Eric Gandah walks past a NC Voter ID sign as he enters a precinct to cast his ballot on March 15 in Greensboro, N.C. (H. Scott Hoffmann/News & Record via AP)

Many voting rights activists breathed a sigh of relief this year when the U.S. Court of Appeals for the 4th Circuit overturned numerous provisions of North Carolina’s 2013 election law. The law had instituted a strict voter ID requirement, curtailed the early voting period and eliminated one-stop voting and registration, among other provisions.

Critics argued that if the law were fully implemented it would lead to a sharp reduction in voting by racial minorities and younger citizens. The 4th Circuit agreed, saying that the “new provisions target African Americans with almost surgical precision.” On emergency appeal, the Supreme Court deadlocked 4 to 4 on granting a stay, which meant that the 4th Circuit’s decision will stand for the 2016 election.

But there is an overlooked yet consequential provision of the law that the court did not strike down: the removal of the straight-ticket option from North Carolina ballots. As in 2014, there will be no such option on the ballot in 2016.

North Carolina had allowed voters to cast a straight ticket since its initial adoption of the secret ballot in 1909. More than 40 percent of voters used this provision in 2010, and nearly 58 percent did so in 2012.

Straight-ticket voting was particularly prevalent in counties that had a larger African American population. The pattern is striking:


The racial composition of counties predicts rates of straight ticket voting in North Carolina. Graph by Jason Roberts.

The absence of a straight-ticket option could be consequential. North Carolina has a long ballot, with highly competitive races for governor, a U.S. Senate seat and the presidency. There are a minimum of 15 partisan offices on the ballot this fall, 14 of which could have been chosen with the straight-ticket vote option in previous years. Without the opportunity to cast a straight-ticket vote, many North Carolina voters will need more time than usual to cast their ballot.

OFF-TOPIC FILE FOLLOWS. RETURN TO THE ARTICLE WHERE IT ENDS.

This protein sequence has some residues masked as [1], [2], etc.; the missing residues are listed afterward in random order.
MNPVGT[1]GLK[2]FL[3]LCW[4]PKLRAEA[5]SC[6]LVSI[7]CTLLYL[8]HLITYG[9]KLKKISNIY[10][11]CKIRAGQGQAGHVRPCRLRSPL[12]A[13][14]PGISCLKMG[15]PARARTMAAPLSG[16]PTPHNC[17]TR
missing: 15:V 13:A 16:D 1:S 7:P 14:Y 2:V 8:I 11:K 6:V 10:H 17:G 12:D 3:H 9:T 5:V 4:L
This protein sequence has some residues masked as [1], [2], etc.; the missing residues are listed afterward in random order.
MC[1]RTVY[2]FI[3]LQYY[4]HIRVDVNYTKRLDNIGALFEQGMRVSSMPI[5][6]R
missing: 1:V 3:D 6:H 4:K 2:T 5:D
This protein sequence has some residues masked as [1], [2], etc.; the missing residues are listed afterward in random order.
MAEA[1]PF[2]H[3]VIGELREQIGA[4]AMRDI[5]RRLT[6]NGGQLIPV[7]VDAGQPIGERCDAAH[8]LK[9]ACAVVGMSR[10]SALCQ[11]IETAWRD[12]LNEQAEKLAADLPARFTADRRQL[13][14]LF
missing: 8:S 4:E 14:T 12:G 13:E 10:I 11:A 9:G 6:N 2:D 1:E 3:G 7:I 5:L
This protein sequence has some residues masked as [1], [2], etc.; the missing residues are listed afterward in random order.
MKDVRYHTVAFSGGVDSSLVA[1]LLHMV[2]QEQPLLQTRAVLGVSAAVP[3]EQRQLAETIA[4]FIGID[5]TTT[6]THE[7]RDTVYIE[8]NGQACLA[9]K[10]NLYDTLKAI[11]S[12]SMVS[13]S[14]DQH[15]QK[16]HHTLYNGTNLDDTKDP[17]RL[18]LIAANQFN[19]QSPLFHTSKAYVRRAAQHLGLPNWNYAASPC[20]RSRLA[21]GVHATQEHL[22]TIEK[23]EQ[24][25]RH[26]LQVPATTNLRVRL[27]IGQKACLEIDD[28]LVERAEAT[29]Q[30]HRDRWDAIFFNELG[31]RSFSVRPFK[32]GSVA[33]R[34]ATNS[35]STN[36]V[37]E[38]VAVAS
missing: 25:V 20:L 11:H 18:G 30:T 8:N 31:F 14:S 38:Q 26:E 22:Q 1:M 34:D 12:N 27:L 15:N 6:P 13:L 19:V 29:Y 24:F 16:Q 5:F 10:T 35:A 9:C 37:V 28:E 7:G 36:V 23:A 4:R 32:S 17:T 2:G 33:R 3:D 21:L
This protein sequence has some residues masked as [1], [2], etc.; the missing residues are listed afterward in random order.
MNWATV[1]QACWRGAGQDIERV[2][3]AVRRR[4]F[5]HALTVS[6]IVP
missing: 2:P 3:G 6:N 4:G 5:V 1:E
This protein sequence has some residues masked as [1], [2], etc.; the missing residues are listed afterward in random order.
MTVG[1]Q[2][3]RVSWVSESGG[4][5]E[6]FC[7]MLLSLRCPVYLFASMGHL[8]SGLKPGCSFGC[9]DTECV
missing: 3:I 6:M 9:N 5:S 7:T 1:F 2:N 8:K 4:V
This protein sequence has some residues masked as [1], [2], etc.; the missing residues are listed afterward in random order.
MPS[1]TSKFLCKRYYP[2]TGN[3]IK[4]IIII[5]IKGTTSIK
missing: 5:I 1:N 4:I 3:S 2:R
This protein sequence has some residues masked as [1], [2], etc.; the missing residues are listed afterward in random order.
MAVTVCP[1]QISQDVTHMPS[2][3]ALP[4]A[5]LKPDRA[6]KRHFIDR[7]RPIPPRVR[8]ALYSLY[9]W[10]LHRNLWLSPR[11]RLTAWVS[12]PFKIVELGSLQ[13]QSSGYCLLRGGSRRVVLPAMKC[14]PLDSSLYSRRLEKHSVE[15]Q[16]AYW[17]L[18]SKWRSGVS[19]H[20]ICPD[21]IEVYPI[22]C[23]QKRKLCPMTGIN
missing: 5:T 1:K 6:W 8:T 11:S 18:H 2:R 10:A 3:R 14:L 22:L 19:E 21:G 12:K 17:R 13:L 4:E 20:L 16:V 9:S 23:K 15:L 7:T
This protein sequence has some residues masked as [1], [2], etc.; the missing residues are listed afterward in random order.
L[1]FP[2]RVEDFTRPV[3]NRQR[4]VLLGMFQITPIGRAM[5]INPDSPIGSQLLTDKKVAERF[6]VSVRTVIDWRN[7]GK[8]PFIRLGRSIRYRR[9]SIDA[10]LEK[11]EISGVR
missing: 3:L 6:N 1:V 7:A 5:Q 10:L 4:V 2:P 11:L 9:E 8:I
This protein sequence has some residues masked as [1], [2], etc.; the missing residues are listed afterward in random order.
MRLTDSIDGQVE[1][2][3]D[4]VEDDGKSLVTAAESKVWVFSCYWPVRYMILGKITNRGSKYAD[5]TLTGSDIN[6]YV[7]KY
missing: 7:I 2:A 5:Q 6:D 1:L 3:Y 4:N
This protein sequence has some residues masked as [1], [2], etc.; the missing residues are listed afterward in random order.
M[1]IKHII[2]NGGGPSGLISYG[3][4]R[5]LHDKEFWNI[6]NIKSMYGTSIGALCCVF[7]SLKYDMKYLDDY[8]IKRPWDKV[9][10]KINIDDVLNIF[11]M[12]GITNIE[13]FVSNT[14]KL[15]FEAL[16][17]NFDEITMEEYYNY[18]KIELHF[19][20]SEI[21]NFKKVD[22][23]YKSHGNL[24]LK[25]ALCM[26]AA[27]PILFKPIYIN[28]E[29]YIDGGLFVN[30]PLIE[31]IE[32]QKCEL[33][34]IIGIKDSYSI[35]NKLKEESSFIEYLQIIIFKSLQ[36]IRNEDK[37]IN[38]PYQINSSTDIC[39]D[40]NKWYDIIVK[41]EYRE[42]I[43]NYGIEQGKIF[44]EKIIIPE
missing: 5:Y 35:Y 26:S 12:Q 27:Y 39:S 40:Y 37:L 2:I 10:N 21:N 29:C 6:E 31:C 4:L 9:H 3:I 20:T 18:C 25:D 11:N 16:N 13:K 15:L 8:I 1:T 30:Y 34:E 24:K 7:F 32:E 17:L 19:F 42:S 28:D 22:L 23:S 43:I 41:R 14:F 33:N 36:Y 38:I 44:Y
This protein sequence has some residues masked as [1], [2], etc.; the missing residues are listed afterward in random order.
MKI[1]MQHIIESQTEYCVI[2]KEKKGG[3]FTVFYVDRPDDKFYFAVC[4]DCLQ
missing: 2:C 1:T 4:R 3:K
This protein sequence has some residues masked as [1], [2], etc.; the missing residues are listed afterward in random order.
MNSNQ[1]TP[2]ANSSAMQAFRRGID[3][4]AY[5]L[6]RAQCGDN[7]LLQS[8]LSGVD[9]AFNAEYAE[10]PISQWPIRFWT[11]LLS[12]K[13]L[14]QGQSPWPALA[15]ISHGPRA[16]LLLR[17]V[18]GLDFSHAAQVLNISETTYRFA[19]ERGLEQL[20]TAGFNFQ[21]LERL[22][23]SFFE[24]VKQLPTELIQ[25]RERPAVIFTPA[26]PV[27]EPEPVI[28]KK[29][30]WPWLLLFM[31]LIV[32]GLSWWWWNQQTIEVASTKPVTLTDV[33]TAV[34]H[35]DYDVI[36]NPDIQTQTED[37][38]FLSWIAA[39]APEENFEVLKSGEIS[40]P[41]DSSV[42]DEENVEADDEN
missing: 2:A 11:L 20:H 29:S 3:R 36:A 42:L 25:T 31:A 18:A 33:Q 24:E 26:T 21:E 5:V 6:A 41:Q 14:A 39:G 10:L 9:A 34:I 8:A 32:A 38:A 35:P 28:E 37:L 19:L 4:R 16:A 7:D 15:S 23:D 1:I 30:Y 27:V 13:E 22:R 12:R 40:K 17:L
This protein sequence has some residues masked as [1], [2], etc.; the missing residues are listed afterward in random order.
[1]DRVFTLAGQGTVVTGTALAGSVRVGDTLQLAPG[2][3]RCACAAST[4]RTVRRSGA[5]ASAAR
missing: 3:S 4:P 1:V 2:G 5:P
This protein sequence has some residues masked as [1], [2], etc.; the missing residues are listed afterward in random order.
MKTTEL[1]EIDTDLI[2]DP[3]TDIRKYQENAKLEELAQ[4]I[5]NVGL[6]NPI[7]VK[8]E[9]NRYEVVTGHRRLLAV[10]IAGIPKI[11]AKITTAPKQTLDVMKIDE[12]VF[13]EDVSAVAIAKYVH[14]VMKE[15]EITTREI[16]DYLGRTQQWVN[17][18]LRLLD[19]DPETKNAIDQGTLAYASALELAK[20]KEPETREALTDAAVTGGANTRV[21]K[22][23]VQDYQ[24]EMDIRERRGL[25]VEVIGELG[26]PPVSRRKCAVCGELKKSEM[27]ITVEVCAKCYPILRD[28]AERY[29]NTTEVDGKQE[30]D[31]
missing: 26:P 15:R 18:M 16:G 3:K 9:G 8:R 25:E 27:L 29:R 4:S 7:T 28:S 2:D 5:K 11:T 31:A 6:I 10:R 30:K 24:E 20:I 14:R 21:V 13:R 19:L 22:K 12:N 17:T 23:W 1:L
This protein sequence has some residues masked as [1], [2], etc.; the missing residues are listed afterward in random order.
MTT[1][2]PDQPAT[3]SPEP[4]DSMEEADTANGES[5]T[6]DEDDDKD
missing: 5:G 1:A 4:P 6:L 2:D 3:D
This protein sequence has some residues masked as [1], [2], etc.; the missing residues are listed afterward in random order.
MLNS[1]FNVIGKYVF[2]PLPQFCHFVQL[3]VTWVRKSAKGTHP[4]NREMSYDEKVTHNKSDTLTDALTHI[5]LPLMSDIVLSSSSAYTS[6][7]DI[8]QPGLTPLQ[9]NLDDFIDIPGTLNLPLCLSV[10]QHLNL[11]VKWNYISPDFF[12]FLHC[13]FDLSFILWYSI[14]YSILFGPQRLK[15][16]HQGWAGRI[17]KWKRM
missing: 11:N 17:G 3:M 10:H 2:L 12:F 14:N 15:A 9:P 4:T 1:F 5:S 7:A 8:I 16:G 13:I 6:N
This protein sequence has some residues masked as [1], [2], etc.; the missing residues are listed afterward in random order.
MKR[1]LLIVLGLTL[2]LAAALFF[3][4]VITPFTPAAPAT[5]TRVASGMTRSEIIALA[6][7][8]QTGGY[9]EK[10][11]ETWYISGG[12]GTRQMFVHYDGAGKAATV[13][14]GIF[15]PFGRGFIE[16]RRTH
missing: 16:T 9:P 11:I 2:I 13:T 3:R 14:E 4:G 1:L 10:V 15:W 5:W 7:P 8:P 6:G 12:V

Increased wait times will likely have at least three effects:

First, polling places will have unusually long lines. Our analysis of a survey conducted by the North Carolina State Board of Elections after the 2014 election showed that counties that had previously had high levels of straight-ticket voting had longer wait times in 2014. A separate analysis by the Pew Charitable Trusts showed that North Carolina had the longest wait times in the country in 2014, which was an election with a considerably shorter ballot than will be the case this year.

Second, long lines will deter people from voting. Five of the six largest counties in North Carolina reported wait times in excess of an hour either during the early voting period or on Election Day 2014. Our analysis suggests that vote deterrence is most likely in highly populated areas with larger concentrations of African American voters.

Third, that combination of long lines and the inability to cast a straight ticket will likely increase the number of people who fail to fully complete the ballot — a phenomenon known as “ballot roll-off. ” The average level of ballot roll-off rose from 11.6 percent in 2010, which was the last midterm year with straight-ticket voting, to 17.8 percent in 2014, the first election without straight-ticket voting.  With a longer ballot in 2016, it is not inconceivable that 25 percent will fail to complete their ballot. Once again, we expect this to be concentrated in highly populated areas with larger concentrations of African American voters.

Erik J. Engstrom is a professor of political science at the University of California at Davis. Jason M. Roberts is an associate professor of political science at the University of North Carolina at Chapel Hill.